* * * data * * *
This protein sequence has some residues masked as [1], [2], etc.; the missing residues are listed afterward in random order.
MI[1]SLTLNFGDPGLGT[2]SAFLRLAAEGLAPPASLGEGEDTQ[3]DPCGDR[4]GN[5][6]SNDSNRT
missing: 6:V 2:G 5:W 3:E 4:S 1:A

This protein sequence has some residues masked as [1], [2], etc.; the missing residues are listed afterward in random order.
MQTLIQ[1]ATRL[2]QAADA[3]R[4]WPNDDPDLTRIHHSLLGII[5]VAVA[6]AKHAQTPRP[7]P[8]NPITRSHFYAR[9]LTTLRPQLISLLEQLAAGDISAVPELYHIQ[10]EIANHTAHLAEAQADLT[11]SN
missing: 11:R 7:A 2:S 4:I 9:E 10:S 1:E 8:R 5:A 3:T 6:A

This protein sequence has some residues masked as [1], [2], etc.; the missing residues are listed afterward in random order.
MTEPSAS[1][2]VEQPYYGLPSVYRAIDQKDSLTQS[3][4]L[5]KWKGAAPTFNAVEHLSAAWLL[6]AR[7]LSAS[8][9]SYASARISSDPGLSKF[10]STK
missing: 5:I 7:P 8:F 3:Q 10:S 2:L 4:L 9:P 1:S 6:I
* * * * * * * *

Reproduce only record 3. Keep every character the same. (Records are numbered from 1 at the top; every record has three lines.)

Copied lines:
This protein sequence has some residues masked as [1], [2], etc.; the missing residues are listed afterward in random order.
MTEPSAS[1][2]VEQPYYGLPSVYRAIDQKDSLTQS[3][4]L[5]KWKGAAPTFNAVEHLSAAWLL[6]AR[7]LSAS[8][9]SYASARISSDPGLSKF[10]STK
missing: 5:I 7:P 8:F 3:Q 10:S 2:L 4:L 9:P 1:S 6:I